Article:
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Looking to learn more about Italian wine than Chianti and Pinot Grigio? Want to become adept at asking for some of those hard-to-pronounce wines you see in the Italian section of your local wine store? Working in a position where Italian wine sales are part of your job description, but lacking confidence in talking about them? Studying for a lofty wine credential but having a hard time making sense of the Italian chapter? Need validation of your Italian wine knowledge?
|9 classes||Current plans are to give this course in early 2017|
|$935 for those working in the food and beverage industry|
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The Italian Wine Professional™ (IWP) is a training and certification program designed to help students of wine become comfortable with the complex world of Italian wine. It has been created specifically to give those who have experience with wine but have not dealt much with Italian wine—and even those who are quite familiar with certain categories of Italian wine but want to broaden their scope to less familiar territory—the confidence needed to discuss, sell, and buy Italian wine.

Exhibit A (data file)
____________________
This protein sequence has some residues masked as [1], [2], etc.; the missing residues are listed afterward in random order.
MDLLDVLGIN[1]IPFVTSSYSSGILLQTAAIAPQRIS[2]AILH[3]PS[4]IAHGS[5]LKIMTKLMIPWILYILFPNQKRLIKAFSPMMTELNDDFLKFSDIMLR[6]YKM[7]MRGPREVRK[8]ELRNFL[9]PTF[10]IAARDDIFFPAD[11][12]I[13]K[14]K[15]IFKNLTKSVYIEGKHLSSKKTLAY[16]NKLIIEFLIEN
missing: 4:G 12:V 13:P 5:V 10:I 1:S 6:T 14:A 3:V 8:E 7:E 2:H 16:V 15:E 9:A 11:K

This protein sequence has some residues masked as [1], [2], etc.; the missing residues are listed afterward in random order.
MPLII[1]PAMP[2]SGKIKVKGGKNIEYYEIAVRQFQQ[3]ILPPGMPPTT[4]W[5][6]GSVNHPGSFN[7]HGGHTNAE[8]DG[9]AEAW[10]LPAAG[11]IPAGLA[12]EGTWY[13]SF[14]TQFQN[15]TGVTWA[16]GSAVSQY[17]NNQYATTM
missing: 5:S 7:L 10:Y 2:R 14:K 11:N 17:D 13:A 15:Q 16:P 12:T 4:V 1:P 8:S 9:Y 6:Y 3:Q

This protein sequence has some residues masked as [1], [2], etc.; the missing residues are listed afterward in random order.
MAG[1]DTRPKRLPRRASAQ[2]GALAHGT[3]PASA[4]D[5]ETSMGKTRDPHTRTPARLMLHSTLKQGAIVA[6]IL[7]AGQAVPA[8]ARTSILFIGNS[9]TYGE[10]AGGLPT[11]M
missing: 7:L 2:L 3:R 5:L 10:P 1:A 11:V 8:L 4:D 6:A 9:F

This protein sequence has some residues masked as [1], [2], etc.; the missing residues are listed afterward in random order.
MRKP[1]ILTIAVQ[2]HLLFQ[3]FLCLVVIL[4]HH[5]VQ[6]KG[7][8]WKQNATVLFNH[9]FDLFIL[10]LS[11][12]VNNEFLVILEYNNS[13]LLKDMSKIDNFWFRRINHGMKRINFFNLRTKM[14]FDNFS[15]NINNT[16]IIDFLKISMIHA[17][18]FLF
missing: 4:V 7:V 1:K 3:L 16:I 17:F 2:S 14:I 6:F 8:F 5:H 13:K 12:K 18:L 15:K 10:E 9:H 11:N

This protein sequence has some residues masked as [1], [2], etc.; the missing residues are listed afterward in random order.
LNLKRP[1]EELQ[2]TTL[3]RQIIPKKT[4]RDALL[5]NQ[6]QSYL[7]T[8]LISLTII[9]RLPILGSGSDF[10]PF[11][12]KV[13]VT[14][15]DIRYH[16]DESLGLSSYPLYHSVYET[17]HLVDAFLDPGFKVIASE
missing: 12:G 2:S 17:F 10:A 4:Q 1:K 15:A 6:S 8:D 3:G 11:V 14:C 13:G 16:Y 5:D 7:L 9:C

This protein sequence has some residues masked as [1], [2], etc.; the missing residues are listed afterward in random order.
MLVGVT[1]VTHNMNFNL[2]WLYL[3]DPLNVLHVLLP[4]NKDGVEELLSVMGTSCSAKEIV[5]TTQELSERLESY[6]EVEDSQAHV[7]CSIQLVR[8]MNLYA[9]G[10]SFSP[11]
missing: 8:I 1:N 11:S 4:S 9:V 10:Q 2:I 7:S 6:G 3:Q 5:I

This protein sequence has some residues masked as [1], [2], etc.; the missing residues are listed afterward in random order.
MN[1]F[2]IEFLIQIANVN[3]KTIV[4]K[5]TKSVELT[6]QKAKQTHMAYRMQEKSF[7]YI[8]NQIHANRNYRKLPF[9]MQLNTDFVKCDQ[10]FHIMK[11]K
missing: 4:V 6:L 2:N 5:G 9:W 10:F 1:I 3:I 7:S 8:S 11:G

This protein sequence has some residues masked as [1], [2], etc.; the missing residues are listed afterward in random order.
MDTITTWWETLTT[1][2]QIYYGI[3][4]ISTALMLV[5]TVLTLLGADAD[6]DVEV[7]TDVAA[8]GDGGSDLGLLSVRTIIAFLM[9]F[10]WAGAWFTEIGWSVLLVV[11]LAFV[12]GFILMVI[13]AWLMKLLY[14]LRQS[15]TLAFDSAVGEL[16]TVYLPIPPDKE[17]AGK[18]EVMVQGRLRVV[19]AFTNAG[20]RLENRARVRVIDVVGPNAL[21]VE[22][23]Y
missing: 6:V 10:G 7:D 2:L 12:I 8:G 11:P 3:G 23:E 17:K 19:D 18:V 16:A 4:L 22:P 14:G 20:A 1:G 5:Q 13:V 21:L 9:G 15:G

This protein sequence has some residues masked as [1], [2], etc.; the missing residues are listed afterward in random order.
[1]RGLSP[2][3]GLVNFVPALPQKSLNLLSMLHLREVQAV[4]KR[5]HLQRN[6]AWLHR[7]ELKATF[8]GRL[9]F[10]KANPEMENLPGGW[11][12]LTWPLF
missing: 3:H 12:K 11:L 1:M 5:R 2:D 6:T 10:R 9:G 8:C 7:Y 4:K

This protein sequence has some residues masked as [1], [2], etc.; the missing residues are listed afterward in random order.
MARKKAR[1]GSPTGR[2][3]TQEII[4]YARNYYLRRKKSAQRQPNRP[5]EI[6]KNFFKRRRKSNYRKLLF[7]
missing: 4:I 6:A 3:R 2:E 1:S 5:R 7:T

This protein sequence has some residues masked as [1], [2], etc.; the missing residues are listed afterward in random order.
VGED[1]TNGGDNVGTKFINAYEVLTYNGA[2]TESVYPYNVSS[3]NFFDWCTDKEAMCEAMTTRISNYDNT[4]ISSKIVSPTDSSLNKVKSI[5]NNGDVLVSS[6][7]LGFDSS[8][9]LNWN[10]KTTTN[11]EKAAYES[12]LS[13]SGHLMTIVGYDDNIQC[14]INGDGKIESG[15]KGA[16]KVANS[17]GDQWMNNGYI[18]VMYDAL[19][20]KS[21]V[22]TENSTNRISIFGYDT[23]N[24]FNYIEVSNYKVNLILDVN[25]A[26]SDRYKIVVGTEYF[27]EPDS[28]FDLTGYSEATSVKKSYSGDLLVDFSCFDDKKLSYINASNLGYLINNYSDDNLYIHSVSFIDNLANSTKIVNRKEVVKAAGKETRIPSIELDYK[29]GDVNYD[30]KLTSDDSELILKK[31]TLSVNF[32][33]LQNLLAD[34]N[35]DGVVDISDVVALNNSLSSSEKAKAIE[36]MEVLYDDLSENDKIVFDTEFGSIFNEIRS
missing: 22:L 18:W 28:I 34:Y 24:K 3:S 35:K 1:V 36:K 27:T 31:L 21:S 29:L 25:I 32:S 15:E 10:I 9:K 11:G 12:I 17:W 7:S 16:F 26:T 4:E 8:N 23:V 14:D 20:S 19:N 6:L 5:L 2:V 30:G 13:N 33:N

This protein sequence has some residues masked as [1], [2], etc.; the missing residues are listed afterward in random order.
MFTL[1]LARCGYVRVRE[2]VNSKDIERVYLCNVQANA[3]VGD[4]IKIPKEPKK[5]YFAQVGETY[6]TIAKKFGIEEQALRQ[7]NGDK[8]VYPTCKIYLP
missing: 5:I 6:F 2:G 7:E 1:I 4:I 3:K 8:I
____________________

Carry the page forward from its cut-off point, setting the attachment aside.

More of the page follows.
This program is geared toward those who work in retail, restaurant, import, and distribution roles, but is also ideal for wine writers, educators, and avid wine-lovers who wish to increase their knowledge of Italian wine. Anyone who likes Italian wine but wants some help in understanding Italian wine labels, expanding their horizons in choosing wines on a wine list, or appreciating the differences between the myriad Italian wine styles can enjoy and benefit from the IWP course.
The Italian Wine Professional course will cover the following themes and will include wine tastings to illustrate the wines being discussed in that unit:
* Unit 1: Introduction to Italy and Italian Wines
* Unit 2: Northern Italian Reds
* Unit 3: Central Italian Reds
* Unit 4: Southern Italian Reds
* Unit 5: Whites of the Coasts and Islands
* Unit 6: High-Elevation and Inland White Wines
* Unit 7: Sparkling Wines, Dessert Wines, & Spirits
* Unit 8: Luxury Wines
* Unit 9 Class Presentations and Examination
Throughout, students will be exposed to:
* Italy’s geography, history, and climate
* Italy’s major grape varieties and their main growing regions
* Italian wine labeling conventions and how they fit into EU law
* Italian cuisine
* Basic pronunciation of Italian words and some key terms